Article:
Links to events relating to 18th-century music (will open new browser windows). Links to past events can be found here.
A conference of the Haydn Society of North America (HSNA) will take place Wednesday, November 2 and Thursday morning, November 3, at the Vancouver Sheraton Wall Center Hotel, prior to the meeting of the American Musicological Society / Society for Music Theory. We are seeking proposals concerning any work regarding Joseph Haydn and his circle. We also anticipate a joint session with the American Beethoven Society and invite proposals for this session linking the two composers. Presentations accepted for the AMS/SMT conference itself may not be read at this conference. Papers read at the conference may be solicited for publication in HAYDN: Online Journal of the Haydn Society of North America (haydnjournal.org).
Scholars are invited to submit proposals for individual papers or lecture/performances. Papers and presentations should not exceed 30 minutes. Additionally, ten minutes will be allotted for discussion. Proposals should indicate the type of presentation (paper or lecture/performance) and include the presenter’s institutional affiliation or place of residence, equipment and technical requirements, and an abstract of no more than 400 words. Abstracts should articulate the most important aspects of the research, discuss the relationship of the work to previous scholarship, and describe the significance and potential future usefulness of the findings.
Please submit complete proposals as an attachment in Word or PDF to Michael Ruhling (Michael.Ruhling@rit.edu) by July 15. Presenters are expected to be members of HSNA at the time of the conference.
Panel session theme: “Mozart’s Operatic Poets”
Organization: Mozart Society of America (MSA)
CFP deadline: 31 May 2016
Conference date: 7 August 2016, 3:00-4:30 p.m.
Conference venue: Mostly Mozart Festival, Lincoln Center, New York
“It will cost him much running around and arguing until he gets the libretto into the shape that he desires for his purpose.” Thus wrote Leopold Mozart to his daughter Maria Anna (Nannerl) on 11 November 1785, concerning her brother Wolfgang’s work on Le nozze di Figaro, highlighting the fact that the seemingly miraculous perfection of that opera did not come about without the composer’s direct intervention in the drafting of its text. In keeping with the performances at Mostly Mozart this year of both Idomeneo and Così fan tutte, the MSA Program Committee invites proposals for short papers (20 minutes) that address the theme of “Mozart’s Operatic Poets,” treating such issues as: Mozart’s manner of setting operatic texts (whether in individual works or more generally), the collaborative process between librettist and poet, the careers of librettists who worked directly with the composer or whose works he set, Mozart’s views on operatic poetry and stagecraft, the interactions of stage directions and the sung text, the literary sources of Mozart’s operas, and the critical reception of texts set by Mozart.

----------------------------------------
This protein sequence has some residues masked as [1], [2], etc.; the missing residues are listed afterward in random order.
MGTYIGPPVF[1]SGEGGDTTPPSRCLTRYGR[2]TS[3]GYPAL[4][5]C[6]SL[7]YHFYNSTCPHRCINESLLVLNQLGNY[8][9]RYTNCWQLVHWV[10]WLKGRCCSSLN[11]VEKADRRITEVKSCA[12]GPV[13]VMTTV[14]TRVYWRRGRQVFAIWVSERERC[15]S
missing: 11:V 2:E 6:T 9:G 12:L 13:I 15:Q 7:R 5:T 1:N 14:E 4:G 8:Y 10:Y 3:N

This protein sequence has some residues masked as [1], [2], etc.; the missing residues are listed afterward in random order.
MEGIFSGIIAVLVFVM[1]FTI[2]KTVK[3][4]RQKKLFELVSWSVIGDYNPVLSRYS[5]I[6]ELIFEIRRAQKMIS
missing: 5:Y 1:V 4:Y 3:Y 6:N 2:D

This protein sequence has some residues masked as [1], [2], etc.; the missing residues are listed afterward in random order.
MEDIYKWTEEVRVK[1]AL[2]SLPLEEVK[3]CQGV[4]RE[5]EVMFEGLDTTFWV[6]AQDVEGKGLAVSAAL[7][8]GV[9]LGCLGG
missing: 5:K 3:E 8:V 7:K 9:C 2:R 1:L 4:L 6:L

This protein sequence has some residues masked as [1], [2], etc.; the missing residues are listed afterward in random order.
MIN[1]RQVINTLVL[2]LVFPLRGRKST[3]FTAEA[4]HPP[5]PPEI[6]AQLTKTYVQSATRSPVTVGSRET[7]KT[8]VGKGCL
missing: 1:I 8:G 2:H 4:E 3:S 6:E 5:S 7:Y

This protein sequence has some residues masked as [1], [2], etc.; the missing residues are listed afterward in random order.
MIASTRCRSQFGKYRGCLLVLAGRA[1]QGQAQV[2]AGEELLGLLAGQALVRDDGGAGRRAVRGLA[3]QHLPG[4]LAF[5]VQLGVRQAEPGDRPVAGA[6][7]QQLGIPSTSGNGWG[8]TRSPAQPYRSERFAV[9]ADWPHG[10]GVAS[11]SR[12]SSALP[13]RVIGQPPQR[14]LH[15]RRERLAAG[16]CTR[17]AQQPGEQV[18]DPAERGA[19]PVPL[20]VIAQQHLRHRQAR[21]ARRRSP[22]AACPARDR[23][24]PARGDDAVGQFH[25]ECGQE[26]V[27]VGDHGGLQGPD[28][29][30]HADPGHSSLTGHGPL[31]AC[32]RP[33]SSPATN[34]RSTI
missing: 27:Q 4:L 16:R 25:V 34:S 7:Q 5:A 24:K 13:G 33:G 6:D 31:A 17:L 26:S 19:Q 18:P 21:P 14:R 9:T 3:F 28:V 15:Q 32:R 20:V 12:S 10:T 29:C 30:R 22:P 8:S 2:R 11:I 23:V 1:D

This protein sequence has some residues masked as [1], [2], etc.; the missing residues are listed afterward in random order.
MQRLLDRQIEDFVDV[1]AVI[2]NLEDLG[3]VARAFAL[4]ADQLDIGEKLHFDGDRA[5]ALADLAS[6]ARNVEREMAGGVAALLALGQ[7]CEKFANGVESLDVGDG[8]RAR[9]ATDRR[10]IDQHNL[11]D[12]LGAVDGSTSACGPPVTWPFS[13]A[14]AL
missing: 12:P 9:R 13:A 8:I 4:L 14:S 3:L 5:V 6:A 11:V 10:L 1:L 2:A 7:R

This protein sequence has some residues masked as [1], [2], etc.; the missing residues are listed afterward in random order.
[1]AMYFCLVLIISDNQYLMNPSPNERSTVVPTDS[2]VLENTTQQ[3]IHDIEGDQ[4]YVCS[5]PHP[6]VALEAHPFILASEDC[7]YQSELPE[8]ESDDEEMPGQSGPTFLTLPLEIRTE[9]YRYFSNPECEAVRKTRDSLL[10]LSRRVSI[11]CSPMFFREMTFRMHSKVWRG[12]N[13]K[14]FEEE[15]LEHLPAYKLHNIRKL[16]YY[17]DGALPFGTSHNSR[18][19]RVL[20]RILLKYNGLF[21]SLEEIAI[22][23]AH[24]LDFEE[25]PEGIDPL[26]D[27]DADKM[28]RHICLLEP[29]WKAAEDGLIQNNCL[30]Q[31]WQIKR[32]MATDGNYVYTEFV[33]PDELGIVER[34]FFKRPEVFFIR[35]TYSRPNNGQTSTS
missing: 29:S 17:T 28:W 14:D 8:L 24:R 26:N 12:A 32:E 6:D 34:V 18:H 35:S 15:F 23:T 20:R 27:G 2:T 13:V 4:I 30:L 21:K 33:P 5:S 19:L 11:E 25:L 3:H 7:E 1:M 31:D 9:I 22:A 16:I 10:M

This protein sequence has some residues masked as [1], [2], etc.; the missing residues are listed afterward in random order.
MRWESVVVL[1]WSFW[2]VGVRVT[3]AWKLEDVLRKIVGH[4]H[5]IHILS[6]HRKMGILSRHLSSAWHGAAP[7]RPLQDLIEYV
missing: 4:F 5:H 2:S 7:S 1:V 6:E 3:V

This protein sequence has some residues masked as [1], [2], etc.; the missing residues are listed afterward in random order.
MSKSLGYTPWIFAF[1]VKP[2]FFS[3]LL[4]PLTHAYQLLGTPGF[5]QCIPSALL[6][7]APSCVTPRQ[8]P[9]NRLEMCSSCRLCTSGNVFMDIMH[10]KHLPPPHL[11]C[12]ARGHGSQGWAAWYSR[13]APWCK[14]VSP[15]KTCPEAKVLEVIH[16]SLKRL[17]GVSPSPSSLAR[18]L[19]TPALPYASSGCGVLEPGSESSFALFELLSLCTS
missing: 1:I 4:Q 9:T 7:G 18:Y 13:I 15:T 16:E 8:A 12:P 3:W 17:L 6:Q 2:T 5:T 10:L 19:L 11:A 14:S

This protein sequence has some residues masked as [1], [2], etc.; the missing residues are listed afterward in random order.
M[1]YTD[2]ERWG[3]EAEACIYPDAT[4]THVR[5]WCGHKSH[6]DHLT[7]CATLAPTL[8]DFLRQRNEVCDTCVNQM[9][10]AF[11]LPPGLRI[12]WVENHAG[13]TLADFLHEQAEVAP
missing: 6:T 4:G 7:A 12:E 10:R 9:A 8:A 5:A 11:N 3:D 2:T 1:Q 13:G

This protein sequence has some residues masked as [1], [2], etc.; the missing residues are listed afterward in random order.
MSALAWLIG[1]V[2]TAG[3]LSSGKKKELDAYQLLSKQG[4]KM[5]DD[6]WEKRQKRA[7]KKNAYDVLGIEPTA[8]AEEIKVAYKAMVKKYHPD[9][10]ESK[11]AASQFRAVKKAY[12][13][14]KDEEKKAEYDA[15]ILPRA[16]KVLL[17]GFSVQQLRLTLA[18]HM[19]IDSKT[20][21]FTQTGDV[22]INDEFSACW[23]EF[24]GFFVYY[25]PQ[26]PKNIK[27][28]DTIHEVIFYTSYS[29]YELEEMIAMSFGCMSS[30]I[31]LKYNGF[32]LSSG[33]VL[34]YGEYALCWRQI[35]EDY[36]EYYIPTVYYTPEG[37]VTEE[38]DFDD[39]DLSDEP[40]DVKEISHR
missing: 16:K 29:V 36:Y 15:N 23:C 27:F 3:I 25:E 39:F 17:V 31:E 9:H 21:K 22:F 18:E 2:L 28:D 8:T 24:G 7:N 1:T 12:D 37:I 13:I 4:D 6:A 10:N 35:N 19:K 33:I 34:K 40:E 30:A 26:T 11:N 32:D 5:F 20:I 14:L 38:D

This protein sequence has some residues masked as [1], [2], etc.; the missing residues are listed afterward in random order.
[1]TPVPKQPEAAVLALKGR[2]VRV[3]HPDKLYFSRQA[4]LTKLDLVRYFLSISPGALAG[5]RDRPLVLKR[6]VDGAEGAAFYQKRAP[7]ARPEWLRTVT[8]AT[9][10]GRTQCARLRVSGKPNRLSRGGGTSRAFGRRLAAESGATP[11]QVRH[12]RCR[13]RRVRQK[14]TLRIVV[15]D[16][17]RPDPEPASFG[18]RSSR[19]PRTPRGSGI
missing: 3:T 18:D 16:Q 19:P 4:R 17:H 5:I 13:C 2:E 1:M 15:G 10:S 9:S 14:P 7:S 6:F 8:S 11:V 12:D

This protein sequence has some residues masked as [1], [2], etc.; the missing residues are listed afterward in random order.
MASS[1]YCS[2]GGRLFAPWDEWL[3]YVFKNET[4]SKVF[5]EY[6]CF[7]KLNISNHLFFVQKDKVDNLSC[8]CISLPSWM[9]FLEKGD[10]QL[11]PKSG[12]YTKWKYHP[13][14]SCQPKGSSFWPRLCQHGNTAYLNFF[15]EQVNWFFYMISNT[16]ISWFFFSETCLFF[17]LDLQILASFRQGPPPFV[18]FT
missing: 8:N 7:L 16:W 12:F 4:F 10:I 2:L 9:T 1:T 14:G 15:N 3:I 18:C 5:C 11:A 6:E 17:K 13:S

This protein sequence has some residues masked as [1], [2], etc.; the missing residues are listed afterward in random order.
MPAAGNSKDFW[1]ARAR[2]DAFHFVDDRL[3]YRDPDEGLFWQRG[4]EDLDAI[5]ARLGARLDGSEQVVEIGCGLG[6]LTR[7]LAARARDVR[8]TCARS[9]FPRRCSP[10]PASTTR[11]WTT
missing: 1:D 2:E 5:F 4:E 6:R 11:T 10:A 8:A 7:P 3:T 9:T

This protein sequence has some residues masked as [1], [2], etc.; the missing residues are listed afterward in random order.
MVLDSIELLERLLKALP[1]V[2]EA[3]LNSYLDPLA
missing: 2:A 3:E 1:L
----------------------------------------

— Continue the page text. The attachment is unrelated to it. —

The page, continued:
Topics should be proposed in abstracts of up to 300 words and sent to Bruce Alan Brown at brucebro(at)usc.edu by 31 May 2016. One need not be an MSA member in order to submit a proposal, but all speakers chosen must be members of the Society by the time the session takes place. The panel will include three papers and there will be time at the end for questions from the audience.
Conference, The Universe of Gennaro Magri: Dance, Music, and Opera in Naples during the Enlightenment
CFP deadline: 31 March 2016 (send to firstname.lastname@example.org ) Conference dates: 6-8 October 2016 Venue: Teatro San Carlo, Naples, Italy Conference languages: Italian, French, English Contact: Arianna Fabbricatore ( email@example.com )
This international and interdisciplinary conference aims to use the work of Gennaro Magri (ca. 1735–1780), choreographer at the Teatro San Carlo and author of the Trattato teorico-prattico del Ballo (1779), as a springboard for examining the role of comic and grotesque dance in his home city of Naples and more broadly across all parts of Europe touched by Italian dancing and Italian theatrical practices, including opera. Magri’s own international career, placed alongside his writings, invites reflections on the aesthetic and technical distinctions among the different styles of dancing in his day and their relationship to music, pantomime, theatre, and opera. A partial list of potential topics includes theatrical dance in Naples in the 18th century (repertoire, styles, performers, dramaturgy, music); Gennaro Magri as author and choreographer (his career, the contents and interpretation of his treatise, his relationships with reformers such as Noverre and Le Picq); source studies (libretti, scores, iconography, theoretical writings, archival documents); practices on stage (dance in and alongside opera, choreographic conventions, movement vocabulary, dance-music relationships); stylistic dialogues (noble style vs. comic and grotesque dance, French vs. Italian styles, the development of pantomime ballet, the relationship of comic dance to the commedia dell’arte, aesthetic controversies). The program committee welcomes a variety of formats: individual papers; themed sessions; round tables; lecture-demonstrations; workshops. Proposals should include a title, an abstract (one page maximum), a statement of the chosen format, and a brief biography of the participant(s) (10 lines). Proposals should be sent to firstname.lastname@example.org no later than 31 March 2016; notification will be provided by the end of April.
Program committee: Francesco Cotticelli, Seconda Università di Napoli
Arianna Fabbricatore, Université Paris-Sorbonne
Rebecca Harris-Warrick, Cornell University, Ithaca, New York
Paologiovanni Maione, Conservatorio San Pietro a Maiella
Marie-Thérèse Mourey, Université Paris-Sorbonne
José Sasportes, Universidade Nova de Lisboa